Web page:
Thinking of investing in Queensland in 2018? Then you need to know which suburbs are booming, and which are likely to cool or moderate this year.
Like any real estate market Queensland is diverse, with some postcodes set for impressive capital growth while others areas could be flat, stagnant or even drop. The secret is to find a location with a whole range of positive factors such as high population growth, a diverse and resilient local economy, major infrastructure projects in the pipeline and where the rental yield is rising. The final cherry on the cake is somewhere with low supply but plenty of demand. Tick all these boxes and you increase your chances of strong capital growth. It is also important to time your purchase so you don't buy at the height of a boom, otherwise known as the peak of a market.
Identifying a 'boom' market
So are we currently experiencing a 'boom' market?
The short answer is no. Booms occur where property values rise sharply or for a sustained period, typically over a few years. True property booms - where house prices double in a few years - are actually quite rare as they require a number of factors to happen. The last significant boom in Australia occured in the 1990's, when a combination of low interest rates and the First Home Owner Grant drove massive demand and price growth.
The last five or six years of sustained price growth in local markets has not been as dramatic, and is likely the peak of the typical property cycle. Many analysts believe we are now entering the post-growth correction or cooling phase, where dwelling prices stagnate or moderate.
What is a cooling market?
When house prices begin to drop or grow at more moderate levels the term for this is a cooling market. It is also known as a buyers market as conditions favour them over sellers. A number of factors could be at play to make a market cool, including:
A rise in interest rates, which makes mortgages more expensive to service
Housing affordability or lack of affordability starts to deter buyers from entering the market
Government acts and imposes tighter lending criteria and/or banks implement stricter credit conditions for borrowers
The end of government incentives, such as the First Home Buyers Grant, dampens demand
A drop in incomes, which impacts the ability to people to invest in property
Migration to a location/state/city drops, which leads to fewer buyers in the market
What Queensland suburbs are booming in 2018?
According to realestate.com.au Queensland's growth hotspots also include suburbs on the Sunshine Coast, such as Noosa Heads, Buddina, and Forest Glen - which all posted growth in excess of 13 per cent in the year to October 2017. CoreLogic figures reveal Kurwongbah as the best performing Brisbane suburb, with median house price growth of 21.4 per cent over the last quarter, while Townsville and Cairns are also both experiencing a rise in employment with tightening vacancy rates - both positive metrics.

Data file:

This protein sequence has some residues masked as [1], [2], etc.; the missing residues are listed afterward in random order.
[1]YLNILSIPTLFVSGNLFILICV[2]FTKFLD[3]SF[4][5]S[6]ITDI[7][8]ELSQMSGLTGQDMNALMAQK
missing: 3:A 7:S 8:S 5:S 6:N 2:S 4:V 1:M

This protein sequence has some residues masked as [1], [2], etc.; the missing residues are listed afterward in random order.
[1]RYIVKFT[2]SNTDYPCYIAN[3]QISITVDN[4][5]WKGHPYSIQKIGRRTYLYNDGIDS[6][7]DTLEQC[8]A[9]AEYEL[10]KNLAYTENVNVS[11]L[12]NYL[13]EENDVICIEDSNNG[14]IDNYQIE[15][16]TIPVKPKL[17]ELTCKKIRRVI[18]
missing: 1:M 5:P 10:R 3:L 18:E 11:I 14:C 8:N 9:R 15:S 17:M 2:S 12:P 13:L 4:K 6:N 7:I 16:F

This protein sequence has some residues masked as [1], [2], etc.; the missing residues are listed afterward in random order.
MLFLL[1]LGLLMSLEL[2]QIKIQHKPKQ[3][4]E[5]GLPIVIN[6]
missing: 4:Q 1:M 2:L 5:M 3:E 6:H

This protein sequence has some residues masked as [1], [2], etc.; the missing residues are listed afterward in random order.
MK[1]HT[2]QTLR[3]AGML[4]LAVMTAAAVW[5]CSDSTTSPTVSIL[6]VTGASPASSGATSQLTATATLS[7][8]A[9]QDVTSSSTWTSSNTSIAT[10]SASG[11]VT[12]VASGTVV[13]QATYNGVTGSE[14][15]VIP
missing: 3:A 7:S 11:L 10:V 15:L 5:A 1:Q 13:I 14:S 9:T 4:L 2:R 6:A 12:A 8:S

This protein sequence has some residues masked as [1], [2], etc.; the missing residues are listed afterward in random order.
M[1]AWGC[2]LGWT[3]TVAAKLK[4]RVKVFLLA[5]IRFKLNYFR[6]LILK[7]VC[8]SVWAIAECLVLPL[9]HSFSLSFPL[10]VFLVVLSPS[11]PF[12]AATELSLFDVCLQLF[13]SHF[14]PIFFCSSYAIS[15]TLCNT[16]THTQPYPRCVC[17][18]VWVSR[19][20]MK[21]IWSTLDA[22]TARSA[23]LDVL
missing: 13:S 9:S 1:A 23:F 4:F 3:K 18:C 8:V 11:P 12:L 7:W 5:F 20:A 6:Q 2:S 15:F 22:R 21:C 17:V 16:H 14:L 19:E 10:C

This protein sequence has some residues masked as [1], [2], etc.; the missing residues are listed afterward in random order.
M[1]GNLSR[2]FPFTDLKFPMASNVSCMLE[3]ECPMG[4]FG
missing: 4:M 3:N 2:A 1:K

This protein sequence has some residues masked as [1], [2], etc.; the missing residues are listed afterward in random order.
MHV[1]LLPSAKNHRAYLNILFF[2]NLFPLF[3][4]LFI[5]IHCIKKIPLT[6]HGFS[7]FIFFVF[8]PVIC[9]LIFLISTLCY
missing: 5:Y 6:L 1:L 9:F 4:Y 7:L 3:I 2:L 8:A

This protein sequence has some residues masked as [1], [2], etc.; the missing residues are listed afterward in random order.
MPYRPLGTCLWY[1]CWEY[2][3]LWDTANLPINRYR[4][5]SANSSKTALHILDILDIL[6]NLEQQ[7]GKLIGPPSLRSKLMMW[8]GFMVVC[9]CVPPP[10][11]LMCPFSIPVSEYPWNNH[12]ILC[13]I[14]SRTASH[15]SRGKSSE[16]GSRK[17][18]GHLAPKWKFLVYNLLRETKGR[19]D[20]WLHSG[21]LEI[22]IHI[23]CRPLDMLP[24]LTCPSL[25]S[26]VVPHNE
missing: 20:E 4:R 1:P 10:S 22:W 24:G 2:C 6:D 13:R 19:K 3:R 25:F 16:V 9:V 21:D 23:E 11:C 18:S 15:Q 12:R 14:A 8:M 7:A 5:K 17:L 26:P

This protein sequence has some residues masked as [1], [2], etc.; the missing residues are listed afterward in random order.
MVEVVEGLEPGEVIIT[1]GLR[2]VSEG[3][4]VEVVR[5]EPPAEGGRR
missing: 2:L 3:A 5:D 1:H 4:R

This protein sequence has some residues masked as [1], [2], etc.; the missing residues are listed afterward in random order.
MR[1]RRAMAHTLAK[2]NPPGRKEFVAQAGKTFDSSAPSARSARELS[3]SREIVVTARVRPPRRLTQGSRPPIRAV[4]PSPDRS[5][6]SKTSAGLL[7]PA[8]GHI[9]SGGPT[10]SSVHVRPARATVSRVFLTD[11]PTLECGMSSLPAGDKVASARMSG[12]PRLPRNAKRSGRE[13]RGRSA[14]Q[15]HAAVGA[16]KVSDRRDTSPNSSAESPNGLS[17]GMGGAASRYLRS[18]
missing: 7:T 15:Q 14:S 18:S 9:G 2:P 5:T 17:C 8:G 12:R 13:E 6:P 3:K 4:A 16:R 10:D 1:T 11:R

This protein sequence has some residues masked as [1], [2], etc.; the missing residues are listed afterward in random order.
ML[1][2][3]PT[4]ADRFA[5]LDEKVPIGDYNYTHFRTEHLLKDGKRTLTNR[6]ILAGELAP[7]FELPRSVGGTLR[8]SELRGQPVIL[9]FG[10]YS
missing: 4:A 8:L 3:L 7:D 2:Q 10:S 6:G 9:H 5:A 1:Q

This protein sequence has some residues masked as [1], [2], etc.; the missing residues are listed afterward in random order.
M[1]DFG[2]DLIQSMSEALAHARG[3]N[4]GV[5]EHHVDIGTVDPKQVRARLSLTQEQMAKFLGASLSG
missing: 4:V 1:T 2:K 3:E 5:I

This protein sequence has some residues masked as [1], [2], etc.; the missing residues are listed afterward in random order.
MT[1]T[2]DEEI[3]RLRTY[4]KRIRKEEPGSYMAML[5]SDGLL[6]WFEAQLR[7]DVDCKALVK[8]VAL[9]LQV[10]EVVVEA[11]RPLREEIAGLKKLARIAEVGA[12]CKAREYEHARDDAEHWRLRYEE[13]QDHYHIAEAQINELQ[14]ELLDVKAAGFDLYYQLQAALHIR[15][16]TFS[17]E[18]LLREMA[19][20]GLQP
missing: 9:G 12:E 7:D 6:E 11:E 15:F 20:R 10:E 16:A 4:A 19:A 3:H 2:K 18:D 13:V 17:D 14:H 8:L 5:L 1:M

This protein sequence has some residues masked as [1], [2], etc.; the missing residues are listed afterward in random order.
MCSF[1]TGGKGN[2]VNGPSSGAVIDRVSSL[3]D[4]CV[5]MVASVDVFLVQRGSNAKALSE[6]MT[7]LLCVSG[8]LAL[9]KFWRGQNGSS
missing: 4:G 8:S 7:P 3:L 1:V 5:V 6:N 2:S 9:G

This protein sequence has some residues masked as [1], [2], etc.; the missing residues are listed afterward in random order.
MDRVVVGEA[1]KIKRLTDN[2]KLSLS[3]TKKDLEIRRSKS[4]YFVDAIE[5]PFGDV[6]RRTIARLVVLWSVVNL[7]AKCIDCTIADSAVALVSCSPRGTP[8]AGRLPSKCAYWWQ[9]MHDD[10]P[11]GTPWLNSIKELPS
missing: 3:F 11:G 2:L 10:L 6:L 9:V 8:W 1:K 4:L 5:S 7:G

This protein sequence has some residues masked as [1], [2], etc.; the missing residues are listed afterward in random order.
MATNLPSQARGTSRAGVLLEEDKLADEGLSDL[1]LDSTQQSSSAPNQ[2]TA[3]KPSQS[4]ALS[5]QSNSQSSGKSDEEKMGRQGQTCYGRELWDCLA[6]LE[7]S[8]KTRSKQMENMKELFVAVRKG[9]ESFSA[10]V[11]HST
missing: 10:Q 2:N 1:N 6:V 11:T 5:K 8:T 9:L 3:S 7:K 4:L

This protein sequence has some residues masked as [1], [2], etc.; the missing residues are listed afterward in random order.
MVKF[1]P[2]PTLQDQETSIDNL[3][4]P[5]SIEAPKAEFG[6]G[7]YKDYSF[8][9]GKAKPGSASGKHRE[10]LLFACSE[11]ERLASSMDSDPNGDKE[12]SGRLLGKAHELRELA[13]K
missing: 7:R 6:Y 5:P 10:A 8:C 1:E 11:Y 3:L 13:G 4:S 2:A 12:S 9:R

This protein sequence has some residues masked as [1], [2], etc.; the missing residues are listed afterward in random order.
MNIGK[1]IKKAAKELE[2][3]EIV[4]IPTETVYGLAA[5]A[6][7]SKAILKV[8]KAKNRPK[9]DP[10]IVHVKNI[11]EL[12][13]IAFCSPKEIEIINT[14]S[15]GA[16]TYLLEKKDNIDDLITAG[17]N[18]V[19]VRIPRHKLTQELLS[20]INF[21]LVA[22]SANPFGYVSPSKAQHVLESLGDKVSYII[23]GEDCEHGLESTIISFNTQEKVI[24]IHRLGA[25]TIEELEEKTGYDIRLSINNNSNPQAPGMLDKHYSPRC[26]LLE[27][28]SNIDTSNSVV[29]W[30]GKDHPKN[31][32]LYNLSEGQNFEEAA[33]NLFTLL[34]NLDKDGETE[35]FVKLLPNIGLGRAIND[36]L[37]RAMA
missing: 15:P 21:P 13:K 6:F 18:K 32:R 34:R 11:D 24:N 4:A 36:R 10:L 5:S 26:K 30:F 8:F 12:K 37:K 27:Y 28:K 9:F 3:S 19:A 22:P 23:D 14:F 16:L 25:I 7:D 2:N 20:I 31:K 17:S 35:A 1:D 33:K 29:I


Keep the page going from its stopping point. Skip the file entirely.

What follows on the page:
For Brisbane, SQM's Louis Christopher believes you should look to the city's eastern suburbs, which have risen by 16 per cent over the last three years. He also doesn't believe there will be a glut of apartments, pointing out that building approvals have fallen, though advises seeking out rental yields of 6 per cent gross or more close to the CBD.
What Queensland suburbs are cooling in 2018?
Conditions in the Queensland property market continue to vary across the state, but overall could be characterised as flat with modest gains recorded in 2017. Many mining towns still have a post-boom hangover, and are unlikely to recover soon. This is especially true if their local economy is not diverse or if there is prospect of any new economic activity. Negative wage growth and a modest rise in unemployment have been the main factors dampening demand in many areas of regional Queensland, while in Brisbane the emerging oversupply of units, mirrors what is happening in Sydney and Melbourne in this regard.
Use data to inform your property investment strategy
Using data to inform your overall property investment strategy and analysing key property market indicators is the sensible way to approach this task. Tangible metrics can give you real insights about a market's performance, by looking at:
Property values, where rising house prices could indicate a positive long term trend
Clearance rates, where high percentages indicate a 'hot' market
Days on market (DOM), or how long a property takes to sell, can help you identify a booming/cooling market - depending on the timeframe and local market
Rental yields, which details how much income/rent a property could fetch over a timeframe, as a proportion of its value.
Vacancy rates, with high rates a sign there is reduced tenant demand or a glut of rental properties on the market.
Ultimately you will also need to look at other factors such as interest rates, housing approvals, and employment data to name a few, which can all influence property values. This will help you identify which suburbs are set to grow, stagnate or fall in value.
*Capital Growth Score - The Suburb Capital Growth Score is the average of all the individual Capital Growth Scores for each property in that suburb. Capital Growth Scores for individual properties are generated according to three factors: change in median price (1 year), average days on the market and average vendor discounting. A higher Suburb Capital Growth Score indicates the suburb has recently experienced significant capital growth and the short term outlook for further growth is likely to be strong given strong market health indicators.